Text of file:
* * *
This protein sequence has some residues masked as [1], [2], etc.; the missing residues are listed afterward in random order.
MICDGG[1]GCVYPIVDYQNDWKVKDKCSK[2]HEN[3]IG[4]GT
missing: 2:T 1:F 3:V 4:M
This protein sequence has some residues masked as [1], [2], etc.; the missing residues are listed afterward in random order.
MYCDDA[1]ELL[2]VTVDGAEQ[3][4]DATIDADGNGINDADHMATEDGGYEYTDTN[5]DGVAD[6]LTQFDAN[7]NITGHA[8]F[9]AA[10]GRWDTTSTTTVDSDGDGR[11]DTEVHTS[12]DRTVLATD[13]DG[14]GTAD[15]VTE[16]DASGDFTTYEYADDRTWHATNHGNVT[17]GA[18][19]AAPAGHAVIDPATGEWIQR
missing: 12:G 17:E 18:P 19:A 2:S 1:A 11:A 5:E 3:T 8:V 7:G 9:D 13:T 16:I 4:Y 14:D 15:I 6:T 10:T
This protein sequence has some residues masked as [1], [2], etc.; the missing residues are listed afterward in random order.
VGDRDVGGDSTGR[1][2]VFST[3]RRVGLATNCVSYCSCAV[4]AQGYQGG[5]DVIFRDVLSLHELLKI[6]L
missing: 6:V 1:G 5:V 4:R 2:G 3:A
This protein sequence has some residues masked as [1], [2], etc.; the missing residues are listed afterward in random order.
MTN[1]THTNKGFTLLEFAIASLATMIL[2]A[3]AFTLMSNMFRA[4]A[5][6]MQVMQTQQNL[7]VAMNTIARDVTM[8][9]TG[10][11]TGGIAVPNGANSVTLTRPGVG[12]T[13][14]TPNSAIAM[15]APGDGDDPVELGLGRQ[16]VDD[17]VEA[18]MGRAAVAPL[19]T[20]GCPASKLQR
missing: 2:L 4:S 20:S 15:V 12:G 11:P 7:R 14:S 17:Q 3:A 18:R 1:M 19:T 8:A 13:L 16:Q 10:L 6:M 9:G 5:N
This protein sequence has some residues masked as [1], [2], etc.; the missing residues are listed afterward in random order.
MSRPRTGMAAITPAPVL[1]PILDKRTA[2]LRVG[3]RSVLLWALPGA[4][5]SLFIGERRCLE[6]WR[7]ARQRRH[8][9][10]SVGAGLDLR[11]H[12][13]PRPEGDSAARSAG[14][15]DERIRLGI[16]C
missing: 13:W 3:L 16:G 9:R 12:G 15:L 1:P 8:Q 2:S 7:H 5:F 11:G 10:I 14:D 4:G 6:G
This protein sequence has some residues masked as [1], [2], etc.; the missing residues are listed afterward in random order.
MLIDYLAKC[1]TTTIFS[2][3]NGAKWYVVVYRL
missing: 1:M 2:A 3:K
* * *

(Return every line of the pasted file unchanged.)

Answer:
This protein sequence has some residues masked as [1], [2], etc.; the missing residues are listed afterward in random order.
MICDGG[1]GCVYPIVDYQNDWKVKDKCSK[2]HEN[3]IG[4]GT
missing: 2:T 1:F 3:V 4:M
This protein sequence has some residues masked as [1], [2], etc.; the missing residues are listed afterward in random order.
MYCDDA[1]ELL[2]VTVDGAEQ[3][4]DATIDADGNGINDADHMATEDGGYEYTDTN[5]DGVAD[6]LTQFDAN[7]NITGHA[8]F[9]AA[10]GRWDTTSTTTVDSDGDGR[11]DTEVHTS[12]DRTVLATD[13]DG[14]GTAD[15]VTE[16]DASGDFTTYEYADDRTWHATNHGNVT[17]GA[18][19]AAPAGHAVIDPATGEWIQR
missing: 12:G 17:E 18:P 19:A 2:S 1:A 11:A 5:E 3:T 8:V 7:G 9:D 13:T 16:I 4:Y 14:D 15:I 6:T 10:T
This protein sequence has some residues masked as [1], [2], etc.; the missing residues are listed afterward in random order.
VGDRDVGGDSTGR[1][2]VFST[3]RRVGLATNCVSYCSCAV[4]AQGYQGG[5]DVIFRDVLSLHELLKI[6]L
missing: 6:V 1:G 5:V 4:R 2:G 3:A
This protein sequence has some residues masked as [1], [2], etc.; the missing residues are listed afterward in random order.
MTN[1]THTNKGFTLLEFAIASLATMIL[2]A[3]AFTLMSNMFRA[4]A[5][6]MQVMQTQQNL[7]VAMNTIARDVTM[8][9]TG[10][11]TGGIAVPNGANSVTLTRPGVG[12]T[13][14]TPNSAIAM[15]APGDGDDPVELGLGRQ[16]VDD[17]VEA[18]MGRAAVAPL[19]T[20]GCPASKLQR
missing: 2:L 4:S 20:S 15:V 12:G 11:P 7:R 14:S 17:Q 3:A 18:R 1:M 19:T 8:A 13:L 16:Q 10:L 6:M 9:G 5:N
This protein sequence has some residues masked as [1], [2], etc.; the missing residues are listed afterward in random order.
MSRPRTGMAAITPAPVL[1]PILDKRTA[2]LRVG[3]RSVLLWALPGA[4][5]SLFIGERRCLE[6]WR[7]ARQRRH[8][9][10]SVGAGLDLR[11]H[12][13]PRPEGDSAARSAG[14][15]DERIRLGI[16]C
missing: 13:W 3:L 16:G 9:R 12:G 15:L 1:P 8:Q 2:S 7:H 5:F 11:G 10:I 14:D 4:G 6:G
This protein sequence has some residues masked as [1], [2], etc.; the missing residues are listed afterward in random order.
MLIDYLAKC[1]TTTIFS[2][3]NGAKWYVVVYRL
missing: 1:M 2:A 3:K